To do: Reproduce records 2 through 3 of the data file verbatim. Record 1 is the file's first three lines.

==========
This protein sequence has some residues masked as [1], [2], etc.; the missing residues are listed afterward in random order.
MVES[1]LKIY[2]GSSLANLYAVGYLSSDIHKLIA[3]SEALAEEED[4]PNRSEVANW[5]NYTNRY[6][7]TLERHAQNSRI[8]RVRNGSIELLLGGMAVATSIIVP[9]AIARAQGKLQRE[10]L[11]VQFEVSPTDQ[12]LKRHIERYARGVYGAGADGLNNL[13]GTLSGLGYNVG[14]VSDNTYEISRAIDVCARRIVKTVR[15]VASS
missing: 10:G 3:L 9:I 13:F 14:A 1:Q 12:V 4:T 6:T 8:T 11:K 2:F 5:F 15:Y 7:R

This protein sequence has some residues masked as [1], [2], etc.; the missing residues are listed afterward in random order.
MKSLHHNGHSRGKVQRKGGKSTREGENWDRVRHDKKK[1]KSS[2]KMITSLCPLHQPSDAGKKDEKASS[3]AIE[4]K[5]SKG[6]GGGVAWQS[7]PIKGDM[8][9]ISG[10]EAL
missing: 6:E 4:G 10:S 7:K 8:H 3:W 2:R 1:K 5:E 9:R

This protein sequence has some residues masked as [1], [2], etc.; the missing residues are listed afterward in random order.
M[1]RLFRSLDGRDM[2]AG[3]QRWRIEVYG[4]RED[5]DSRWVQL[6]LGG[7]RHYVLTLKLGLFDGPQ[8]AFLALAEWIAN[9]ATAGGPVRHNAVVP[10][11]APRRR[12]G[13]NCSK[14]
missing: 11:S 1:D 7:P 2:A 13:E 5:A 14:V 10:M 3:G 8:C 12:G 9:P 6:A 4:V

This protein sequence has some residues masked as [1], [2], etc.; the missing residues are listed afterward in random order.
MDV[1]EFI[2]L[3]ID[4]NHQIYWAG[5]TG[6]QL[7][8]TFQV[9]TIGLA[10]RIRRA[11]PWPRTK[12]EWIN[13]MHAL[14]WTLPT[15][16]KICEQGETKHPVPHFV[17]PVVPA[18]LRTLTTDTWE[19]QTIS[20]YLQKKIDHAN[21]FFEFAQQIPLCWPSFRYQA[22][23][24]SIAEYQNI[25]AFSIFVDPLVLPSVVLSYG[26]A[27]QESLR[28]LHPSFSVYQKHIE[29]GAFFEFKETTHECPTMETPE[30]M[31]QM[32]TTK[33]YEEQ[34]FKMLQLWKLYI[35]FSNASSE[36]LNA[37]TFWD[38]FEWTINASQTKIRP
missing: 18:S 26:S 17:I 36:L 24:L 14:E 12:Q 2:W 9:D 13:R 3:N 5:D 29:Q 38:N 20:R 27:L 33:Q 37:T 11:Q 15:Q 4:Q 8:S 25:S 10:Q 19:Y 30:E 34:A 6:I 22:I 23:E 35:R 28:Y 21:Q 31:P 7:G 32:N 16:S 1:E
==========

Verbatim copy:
This protein sequence has some residues masked as [1], [2], etc.; the missing residues are listed afterward in random order.
MKSLHHNGHSRGKVQRKGGKSTREGENWDRVRHDKKK[1]KSS[2]KMITSLCPLHQPSDAGKKDEKASS[3]AIE[4]K[5]SKG[6]GGGVAWQS[7]PIKGDM[8][9]ISG[10]EAL
missing: 6:E 4:G 10:S 7:K 8:H 3:W 2:R 1:K 5:E 9:R

This protein sequence has some residues masked as [1], [2], etc.; the missing residues are listed afterward in random order.
M[1]RLFRSLDGRDM[2]AG[3]QRWRIEVYG[4]RED[5]DSRWVQL[6]LGG[7]RHYVLTLKLGLFDGPQ[8]AFLALAEWIAN[9]ATAGGPVRHNAVVP[10][11]APRRR[12]G[13]NCSK[14]
missing: 11:S 1:D 7:P 2:A 13:E 5:A 14:V 10:M 3:G 8:C 12:G 9:P 6:A 4:V